Set during the early days of the Chinese Republic, ‘The Magnificent’ concentrates on the intrigues surrounding rulership of the country. While the Republicans have an unsteady control on the land, the remnants of the Ching royal lineage decide to try wrestle back influence over China. With this task in mind, the remaining Chings use famed General Hsiung (Sing) to amass forces to battle the Republicans for the nation’s political power. In opposition to this plan is Republican leader Yao (Carter Wong) whose own allies pass on rumours of tension within the ranks and Hsiung’s possible fightback. However, Hsiung’s true motives come to light when he turns on his regal employers and announces his aim to become emperor himself. Ironically, Yao now has to join together with Ching princess Wang Ying in order to flee from an attempted ambush by Hsiung’s men. The unlikely allies are now on the run from the enemy forces and also need to fight their way to Hsiung’s stronghold to foil his plan. Along the way, their differing ideologies are put to one side and their concentration is fully on the traitorous General Hsiung.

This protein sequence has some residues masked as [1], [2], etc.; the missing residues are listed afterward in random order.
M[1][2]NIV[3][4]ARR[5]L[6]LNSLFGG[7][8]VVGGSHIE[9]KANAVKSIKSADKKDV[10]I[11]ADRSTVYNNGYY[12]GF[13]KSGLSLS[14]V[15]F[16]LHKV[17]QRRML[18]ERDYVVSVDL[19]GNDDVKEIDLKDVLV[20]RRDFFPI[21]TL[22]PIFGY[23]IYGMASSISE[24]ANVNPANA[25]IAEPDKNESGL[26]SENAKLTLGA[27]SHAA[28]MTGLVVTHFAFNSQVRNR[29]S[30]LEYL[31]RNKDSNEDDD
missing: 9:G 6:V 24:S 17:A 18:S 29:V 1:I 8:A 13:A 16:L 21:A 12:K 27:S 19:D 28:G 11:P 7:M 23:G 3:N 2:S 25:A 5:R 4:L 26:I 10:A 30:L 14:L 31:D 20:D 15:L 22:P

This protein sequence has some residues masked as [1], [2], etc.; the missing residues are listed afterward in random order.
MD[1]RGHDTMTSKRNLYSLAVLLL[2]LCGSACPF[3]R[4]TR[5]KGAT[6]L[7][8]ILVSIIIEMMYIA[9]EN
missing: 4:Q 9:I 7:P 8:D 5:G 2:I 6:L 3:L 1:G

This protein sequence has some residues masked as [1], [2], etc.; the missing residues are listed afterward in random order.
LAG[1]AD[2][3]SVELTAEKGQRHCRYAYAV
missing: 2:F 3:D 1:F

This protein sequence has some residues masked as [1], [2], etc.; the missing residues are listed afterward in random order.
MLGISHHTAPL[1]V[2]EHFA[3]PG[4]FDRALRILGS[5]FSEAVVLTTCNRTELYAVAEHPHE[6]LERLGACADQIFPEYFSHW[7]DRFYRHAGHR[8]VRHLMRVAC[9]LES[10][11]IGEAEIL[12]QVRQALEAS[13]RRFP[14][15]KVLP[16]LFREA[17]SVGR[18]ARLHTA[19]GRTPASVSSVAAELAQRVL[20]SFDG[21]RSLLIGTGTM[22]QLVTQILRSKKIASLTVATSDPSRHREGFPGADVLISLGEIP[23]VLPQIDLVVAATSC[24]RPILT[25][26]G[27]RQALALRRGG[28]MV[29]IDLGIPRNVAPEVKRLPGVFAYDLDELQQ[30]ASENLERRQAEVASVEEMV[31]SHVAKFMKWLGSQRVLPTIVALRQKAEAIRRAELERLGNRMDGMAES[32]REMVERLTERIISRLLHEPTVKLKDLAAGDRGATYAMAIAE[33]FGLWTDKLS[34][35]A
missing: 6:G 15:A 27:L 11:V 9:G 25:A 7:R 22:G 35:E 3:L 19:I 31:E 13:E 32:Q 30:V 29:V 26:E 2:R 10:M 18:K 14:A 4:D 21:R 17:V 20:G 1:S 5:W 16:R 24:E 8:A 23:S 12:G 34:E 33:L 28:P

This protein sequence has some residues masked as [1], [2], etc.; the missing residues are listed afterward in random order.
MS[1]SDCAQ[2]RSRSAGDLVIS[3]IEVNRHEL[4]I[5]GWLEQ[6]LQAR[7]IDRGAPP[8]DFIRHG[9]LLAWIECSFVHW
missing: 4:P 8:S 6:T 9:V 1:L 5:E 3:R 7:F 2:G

Director Chan Siu Pang has crafted something that would be considered quite an achievement by many critics – an intelligent and exciting kung fu film. ‘The Magnificent’ is not a film that is frequently mentioned by genre buffs due to its relative anonymity, but it stands above better known kung-fu films due to the quality it displays in a number of key departments. As was said earlier, ‘The Magnificent’ is a production that prides itself on its strong plotting and subtle depth; Chan Siu Pang makes sure that, during the opening half an hour, it is difficult to categorise the ‘heroes’ and ‘villains’ This creates genuine intrigue and turns the characters from mere stereotypes into integral pieces of the narrative. Eventually, Chan Sing is presented as the antagonist of the piece and it is his exceptional professionalism that adds the necessary spark to the film’s dynamic. Carter Wong – who has often been criticised for his wooden acting – is more than just effective in the heroic role, proving that his appearance in kung fu cinema is for more than just his physical appearance.
Although it can be emphasised how the cinematography is above average and the interesting use of locations adds untold interest, it is one particular cog in ‘The Magnificent’s machinery that cements its four star rating: Casanova Wong. Even in a supporting role, Wong dazzles with his furious bootwork and genuine screen presence. In one stand-out scene, facing a multitude of opponents, Casanova Wong unleashes a series of remarkable kicks that electrifies the screen. ‘The Magnificent’ is certainly above the genre’s many fair to middling efforts, easily earning a recommendation for its many positive elements.